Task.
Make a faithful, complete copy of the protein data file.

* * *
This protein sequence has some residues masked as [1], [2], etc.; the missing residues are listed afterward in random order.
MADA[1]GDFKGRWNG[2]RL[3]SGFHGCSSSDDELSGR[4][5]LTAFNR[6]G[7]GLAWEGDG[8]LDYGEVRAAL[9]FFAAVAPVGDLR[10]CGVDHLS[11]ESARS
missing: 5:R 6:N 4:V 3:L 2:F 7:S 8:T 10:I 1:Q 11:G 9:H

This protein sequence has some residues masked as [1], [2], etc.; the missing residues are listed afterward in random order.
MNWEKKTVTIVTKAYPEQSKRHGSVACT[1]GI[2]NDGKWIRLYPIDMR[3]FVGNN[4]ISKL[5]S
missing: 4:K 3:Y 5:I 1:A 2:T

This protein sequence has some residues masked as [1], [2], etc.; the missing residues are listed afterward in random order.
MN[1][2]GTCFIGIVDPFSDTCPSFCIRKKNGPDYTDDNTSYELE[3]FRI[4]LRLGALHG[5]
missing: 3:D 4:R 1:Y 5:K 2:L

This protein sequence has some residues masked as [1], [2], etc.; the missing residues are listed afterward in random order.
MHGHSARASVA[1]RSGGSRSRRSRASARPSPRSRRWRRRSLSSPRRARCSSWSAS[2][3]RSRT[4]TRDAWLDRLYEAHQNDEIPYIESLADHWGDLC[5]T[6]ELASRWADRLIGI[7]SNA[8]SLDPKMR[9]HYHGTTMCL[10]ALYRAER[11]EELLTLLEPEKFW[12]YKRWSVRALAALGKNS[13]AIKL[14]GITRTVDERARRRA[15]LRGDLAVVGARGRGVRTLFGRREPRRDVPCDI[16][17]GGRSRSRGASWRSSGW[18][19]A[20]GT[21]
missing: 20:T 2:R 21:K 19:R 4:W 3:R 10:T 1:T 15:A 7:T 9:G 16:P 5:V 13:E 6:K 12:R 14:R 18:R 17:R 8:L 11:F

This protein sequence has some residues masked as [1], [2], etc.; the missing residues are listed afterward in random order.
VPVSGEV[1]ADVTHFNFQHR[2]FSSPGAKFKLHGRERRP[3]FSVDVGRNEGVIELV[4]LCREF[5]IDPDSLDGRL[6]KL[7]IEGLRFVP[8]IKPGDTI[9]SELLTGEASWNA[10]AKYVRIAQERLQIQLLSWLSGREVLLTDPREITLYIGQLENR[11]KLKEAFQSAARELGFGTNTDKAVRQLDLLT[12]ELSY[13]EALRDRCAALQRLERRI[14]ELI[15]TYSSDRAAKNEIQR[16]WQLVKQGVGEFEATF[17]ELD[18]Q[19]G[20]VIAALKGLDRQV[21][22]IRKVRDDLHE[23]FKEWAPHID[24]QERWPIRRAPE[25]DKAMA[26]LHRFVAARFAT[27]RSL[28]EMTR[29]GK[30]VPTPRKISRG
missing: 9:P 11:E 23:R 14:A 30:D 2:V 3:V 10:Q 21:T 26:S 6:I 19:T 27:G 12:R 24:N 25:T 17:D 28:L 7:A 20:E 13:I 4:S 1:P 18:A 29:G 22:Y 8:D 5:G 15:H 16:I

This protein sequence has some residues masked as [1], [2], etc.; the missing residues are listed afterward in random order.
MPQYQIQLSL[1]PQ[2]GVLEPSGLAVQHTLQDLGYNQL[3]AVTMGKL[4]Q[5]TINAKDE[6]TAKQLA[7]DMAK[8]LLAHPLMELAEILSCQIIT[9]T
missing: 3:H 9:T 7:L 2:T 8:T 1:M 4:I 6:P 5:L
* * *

This protein sequence has some residues masked as [1], [2], etc.; the missing residues are listed afterward in random order.
MADA[1]GDFKGRWNG[2]RL[3]SGFHGCSSSDDELSGR[4][5]LTAFNR[6]G[7]GLAWEGDG[8]LDYGEVRAAL[9]FFAAVAPVGDLR[10]CGVDHLS[11]ESARS
missing: 5:R 6:N 4:V 3:L 2:F 7:S 8:T 10:I 1:Q 11:G 9:H

This protein sequence has some residues masked as [1], [2], etc.; the missing residues are listed afterward in random order.
MNWEKKTVTIVTKAYPEQSKRHGSVACT[1]GI[2]NDGKWIRLYPIDMR[3]FVGNN[4]ISKL[5]S
missing: 4:K 3:Y 5:I 1:A 2:T

This protein sequence has some residues masked as [1], [2], etc.; the missing residues are listed afterward in random order.
MN[1][2]GTCFIGIVDPFSDTCPSFCIRKKNGPDYTDDNTSYELE[3]FRI[4]LRLGALHG[5]
missing: 3:D 4:R 1:Y 5:K 2:L

This protein sequence has some residues masked as [1], [2], etc.; the missing residues are listed afterward in random order.
MHGHSARASVA[1]RSGGSRSRRSRASARPSPRSRRWRRRSLSSPRRARCSSWSAS[2][3]RSRT[4]TRDAWLDRLYEAHQNDEIPYIESLADHWGDLC[5]T[6]ELASRWADRLIGI[7]SNA[8]SLDPKMR[9]HYHGTTMCL[10]ALYRAER[11]EELLTLLEPEKFW[12]YKRWSVRALAALGKNS[13]AIKL[14]GITRTVDERARRRA[15]LRGDLAVVGARGRGVRTLFGRREPRRDVPCDI[16][17]GGRSRSRGASWRSSGW[18][19]A[20]GT[21]
missing: 20:T 2:R 21:K 19:R 4:W 3:R 10:T 1:T 15:A 7:T 9:G 16:P 5:V 13:E 6:K 12:R 14:R 18:R 17:R 8:L 11:F

This protein sequence has some residues masked as [1], [2], etc.; the missing residues are listed afterward in random order.
VPVSGEV[1]ADVTHFNFQHR[2]FSSPGAKFKLHGRERRP[3]FSVDVGRNEGVIELV[4]LCREF[5]IDPDSLDGRL[6]KL[7]IEGLRFVP[8]IKPGDTI[9]SELLTGEASWNA[10]AKYVRIAQERLQIQLLSWLSGREVLLTDPREITLYIGQLENR[11]KLKEAFQSAARELGFGTNTDKAVRQLDLLT[12]ELSY[13]EALRDRCAALQRLERRI[14]ELI[15]TYSSDRAAKNEIQR[16]WQLVKQGVGEFEATF[17]ELD[18]Q[19]G[20]VIAALKGLDRQV[21][22]IRKVRDDLHE[23]FKEWAPHID[24]QERWPIRRAPE[25]DKAMA[26]LHRFVAARFAT[27]RSL[28]EMTR[29]GK[30]VPTPRKISRG
missing: 9:P 11:E 23:R 14:A 30:D 2:V 3:V 10:Q 21:T 26:S 6:I 19:T 27:G 12:R 24:N 25:T 17:D 28:L 7:A 20:E 13:I 4:S 1:P 18:A 29:G 22:Y 8:D 5:G 15:H 16:I

This protein sequence has some residues masked as [1], [2], etc.; the missing residues are listed afterward in random order.
MPQYQIQLSL[1]PQ[2]GVLEPSGLAVQHTLQDLGYNQL[3]AVTMGKL[4]Q[5]TINAKDE[6]TAKQLA[7]DMAK[8]LLAHPLMELAEILSCQIIT[9]T
missing: 3:H 9:T 7:L 2:T 8:T 1:M 4:I 6:P 5:L